By giving the students frequent opportunities to study examples in between problem solving, students can more easily and more deeply acquire the big ideas, key concepts, or key principles that we want them to learn. With greater understanding, students will do better on harder problems in the future that require them to transfer these key concepts beyond the problems just like those they have seen before.
There is a lot of evidence for the effectiveness of learning from worked examples. As an example, in one study twelve geoametry problems were used. In the conv
entional group the learners solved all twelve peoblems as practice. In the worked examples group, the learners received eight problems already worked out to study and then four problems to solve as practice. Students in the worked examples group spent significantly less time studying and scored higher on a test than did those in the conventional group. Furthermore, the worked examples group scored higher not only on test problems similar to those used during practice but also on different types of problems requiring application of the principles taught (Paas, 1992). The investigators conclude that "training with partly or completely worked-out problems leads to less effort-demanding and better transfer performance and is more time efficient" (p. 433). In fact, in one study, the use of worked examples allowed learners to complete a three-year mathematics course in two years (Zhu and Simon, 1987). Positive effects of worked examples have been reported in a variety of cources teaching well-defined problems, including algebra, geometry, statistics, and programming.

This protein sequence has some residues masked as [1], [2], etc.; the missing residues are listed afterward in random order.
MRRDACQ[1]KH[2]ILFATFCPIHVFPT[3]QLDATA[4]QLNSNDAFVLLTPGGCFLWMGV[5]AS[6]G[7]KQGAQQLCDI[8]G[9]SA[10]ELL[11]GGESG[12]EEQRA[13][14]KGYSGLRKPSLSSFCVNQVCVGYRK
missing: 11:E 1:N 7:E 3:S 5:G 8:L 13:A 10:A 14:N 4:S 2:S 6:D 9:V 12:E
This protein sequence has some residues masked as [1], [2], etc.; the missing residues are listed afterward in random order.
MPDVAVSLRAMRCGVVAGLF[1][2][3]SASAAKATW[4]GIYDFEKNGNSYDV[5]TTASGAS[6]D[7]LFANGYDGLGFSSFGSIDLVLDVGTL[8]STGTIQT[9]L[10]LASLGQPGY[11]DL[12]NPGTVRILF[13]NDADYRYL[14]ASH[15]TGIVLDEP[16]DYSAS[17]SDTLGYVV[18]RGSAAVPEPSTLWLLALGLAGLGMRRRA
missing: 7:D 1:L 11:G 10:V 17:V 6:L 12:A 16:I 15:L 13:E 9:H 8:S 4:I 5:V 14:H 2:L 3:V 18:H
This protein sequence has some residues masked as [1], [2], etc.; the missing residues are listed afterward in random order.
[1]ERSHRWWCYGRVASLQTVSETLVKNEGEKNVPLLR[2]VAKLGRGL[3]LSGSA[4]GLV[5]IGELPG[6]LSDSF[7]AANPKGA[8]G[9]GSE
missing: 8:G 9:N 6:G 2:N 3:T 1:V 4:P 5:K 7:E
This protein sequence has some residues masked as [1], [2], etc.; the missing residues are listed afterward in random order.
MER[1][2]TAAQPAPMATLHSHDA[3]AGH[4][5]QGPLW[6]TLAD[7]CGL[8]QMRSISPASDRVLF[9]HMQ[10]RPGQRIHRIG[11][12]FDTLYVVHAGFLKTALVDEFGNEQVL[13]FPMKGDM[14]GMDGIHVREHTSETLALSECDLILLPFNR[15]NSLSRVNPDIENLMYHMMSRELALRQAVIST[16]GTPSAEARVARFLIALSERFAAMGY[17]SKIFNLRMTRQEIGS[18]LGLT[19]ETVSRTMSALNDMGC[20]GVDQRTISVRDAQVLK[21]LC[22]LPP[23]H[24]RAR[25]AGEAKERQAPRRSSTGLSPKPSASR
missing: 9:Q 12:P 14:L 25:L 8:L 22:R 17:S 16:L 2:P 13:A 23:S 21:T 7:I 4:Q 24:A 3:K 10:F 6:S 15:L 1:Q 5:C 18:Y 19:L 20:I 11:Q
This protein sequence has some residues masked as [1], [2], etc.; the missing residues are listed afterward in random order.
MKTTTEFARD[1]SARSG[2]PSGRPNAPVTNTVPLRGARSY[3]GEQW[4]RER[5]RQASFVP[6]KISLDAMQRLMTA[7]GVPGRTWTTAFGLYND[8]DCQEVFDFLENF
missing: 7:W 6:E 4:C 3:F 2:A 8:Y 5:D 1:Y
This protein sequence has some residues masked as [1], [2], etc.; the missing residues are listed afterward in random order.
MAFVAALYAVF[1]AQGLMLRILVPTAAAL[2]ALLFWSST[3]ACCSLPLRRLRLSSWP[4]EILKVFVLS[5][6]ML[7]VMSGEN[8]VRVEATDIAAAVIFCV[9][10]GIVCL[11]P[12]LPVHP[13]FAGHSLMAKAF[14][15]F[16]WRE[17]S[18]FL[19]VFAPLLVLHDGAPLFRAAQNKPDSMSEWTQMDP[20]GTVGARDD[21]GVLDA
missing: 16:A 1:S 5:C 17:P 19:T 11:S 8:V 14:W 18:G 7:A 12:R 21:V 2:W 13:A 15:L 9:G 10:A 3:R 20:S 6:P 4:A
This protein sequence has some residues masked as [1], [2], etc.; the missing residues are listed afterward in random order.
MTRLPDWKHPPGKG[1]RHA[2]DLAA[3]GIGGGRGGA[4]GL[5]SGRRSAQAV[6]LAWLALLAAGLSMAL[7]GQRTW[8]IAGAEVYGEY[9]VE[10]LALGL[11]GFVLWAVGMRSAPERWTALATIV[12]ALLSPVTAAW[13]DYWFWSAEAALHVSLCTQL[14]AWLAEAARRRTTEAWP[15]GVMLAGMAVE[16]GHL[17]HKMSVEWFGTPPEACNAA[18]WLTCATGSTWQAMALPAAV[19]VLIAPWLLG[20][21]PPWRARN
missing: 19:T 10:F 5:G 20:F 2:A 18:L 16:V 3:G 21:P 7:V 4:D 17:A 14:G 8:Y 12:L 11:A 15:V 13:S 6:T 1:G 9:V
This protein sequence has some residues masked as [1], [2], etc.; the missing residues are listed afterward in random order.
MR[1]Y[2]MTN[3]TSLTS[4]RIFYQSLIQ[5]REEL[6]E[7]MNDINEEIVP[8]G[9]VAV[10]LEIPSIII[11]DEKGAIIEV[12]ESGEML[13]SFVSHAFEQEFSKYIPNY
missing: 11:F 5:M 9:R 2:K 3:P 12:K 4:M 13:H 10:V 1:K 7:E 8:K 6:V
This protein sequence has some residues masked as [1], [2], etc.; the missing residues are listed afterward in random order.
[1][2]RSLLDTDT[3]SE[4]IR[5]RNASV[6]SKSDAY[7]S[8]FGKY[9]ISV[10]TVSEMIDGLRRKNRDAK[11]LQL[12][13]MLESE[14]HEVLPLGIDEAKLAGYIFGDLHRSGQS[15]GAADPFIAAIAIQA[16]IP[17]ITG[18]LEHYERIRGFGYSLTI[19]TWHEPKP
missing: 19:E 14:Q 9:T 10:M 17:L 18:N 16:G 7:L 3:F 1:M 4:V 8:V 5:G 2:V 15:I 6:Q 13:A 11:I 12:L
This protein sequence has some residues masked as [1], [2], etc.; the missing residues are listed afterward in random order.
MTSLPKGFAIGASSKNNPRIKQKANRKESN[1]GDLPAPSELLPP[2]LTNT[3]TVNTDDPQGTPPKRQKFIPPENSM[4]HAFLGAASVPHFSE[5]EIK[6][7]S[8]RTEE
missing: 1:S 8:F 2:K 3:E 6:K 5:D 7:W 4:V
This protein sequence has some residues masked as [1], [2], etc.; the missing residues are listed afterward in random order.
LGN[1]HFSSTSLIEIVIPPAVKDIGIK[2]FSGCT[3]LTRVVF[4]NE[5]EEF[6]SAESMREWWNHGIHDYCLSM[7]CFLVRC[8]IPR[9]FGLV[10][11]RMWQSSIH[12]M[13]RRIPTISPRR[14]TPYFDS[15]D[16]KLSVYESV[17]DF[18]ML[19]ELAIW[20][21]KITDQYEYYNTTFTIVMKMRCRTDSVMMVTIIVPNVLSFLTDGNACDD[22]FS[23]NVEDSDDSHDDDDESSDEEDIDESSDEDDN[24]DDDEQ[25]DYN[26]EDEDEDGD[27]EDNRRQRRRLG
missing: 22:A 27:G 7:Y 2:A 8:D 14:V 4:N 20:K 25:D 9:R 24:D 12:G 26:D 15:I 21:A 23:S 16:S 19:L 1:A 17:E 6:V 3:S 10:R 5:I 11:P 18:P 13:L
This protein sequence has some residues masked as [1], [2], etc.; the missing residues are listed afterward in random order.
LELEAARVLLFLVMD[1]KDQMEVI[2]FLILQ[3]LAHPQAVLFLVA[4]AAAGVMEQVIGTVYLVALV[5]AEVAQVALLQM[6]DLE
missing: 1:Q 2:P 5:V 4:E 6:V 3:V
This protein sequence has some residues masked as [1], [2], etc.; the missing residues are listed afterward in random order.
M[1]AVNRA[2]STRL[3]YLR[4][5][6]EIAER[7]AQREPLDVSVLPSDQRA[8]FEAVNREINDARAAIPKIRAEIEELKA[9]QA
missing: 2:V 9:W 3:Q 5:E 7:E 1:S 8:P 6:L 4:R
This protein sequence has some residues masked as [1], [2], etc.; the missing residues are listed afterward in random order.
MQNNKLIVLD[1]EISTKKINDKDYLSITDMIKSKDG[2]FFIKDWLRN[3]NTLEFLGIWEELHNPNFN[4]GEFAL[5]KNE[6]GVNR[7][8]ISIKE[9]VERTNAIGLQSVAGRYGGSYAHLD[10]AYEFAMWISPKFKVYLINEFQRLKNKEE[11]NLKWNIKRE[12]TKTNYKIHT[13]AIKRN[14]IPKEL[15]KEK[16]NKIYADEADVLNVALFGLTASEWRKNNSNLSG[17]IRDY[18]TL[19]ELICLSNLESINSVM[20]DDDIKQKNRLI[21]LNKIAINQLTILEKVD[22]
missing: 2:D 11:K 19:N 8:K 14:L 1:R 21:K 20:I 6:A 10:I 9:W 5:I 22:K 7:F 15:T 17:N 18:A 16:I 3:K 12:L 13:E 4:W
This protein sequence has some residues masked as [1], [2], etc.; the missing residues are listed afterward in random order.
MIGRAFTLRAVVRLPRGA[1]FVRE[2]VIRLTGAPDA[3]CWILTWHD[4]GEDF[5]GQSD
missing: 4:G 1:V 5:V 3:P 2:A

Laboratory experiment support
In vivo experiment support
(These entries should link to one or more learning processes.)
"Working memory has a limited capacity that becomes inefficient when having to retain even a few items. If the only way to build job-relevant skills is to perform many practice exercises, working memory can become overloaded by the mental work required to complete these exercises. However, iflimited working memory resources could be used to study worked examples and build new knowledge from them, some of this labor- intensive effort could be bypassed. Worked examples are more efficient for learning new tasks because they reduce the load in working memory, thereby allowing the learner to learn the steps in problem solving."
Sweller and his colleagues distinguished between the intrinsic load of instructional materials that result from the inherent complexity of the content itself and the extraneous load imposed by the instructional desi
gn (Sweller, 1999; Sweller, Van Merrienboer, and Pass, 1998). Learners who are studying complex topics will have to deal with high intrinsic mental load, especially if it's new information. However, good e-learning can help learners manage that lead by using effective instructional methods. Replacing some assigned problems with worked examples reduces the extraneous load, freeing working memory to allocate resources to the learning process. This recommendation applies primarily to courses for novice learners who are most susceptable to cognitive overload.
Clark, Mayer, 2004 (pp178-179)
Conditions of application
Caveats, limitations, open issues, or dissenting views
Clark, R. C., & Mayer, R. E. (2003). e-Learning and the Science of Instruction : Proven Guidelines for Consumers and Designers of Multimedia Learning. San Francisco: Jossey-Bass.
Paas, F. (1992). Training strategies for attaining transfer of problem solving skill in statistics: A cognitive load approach. Journal of Educational Psychology, 84, 429–434.
Zhu, X., & Simon, H. A. (1987). Learning mathematics from examples and by doing. Cognition and Instruction, 4(3), 137-166.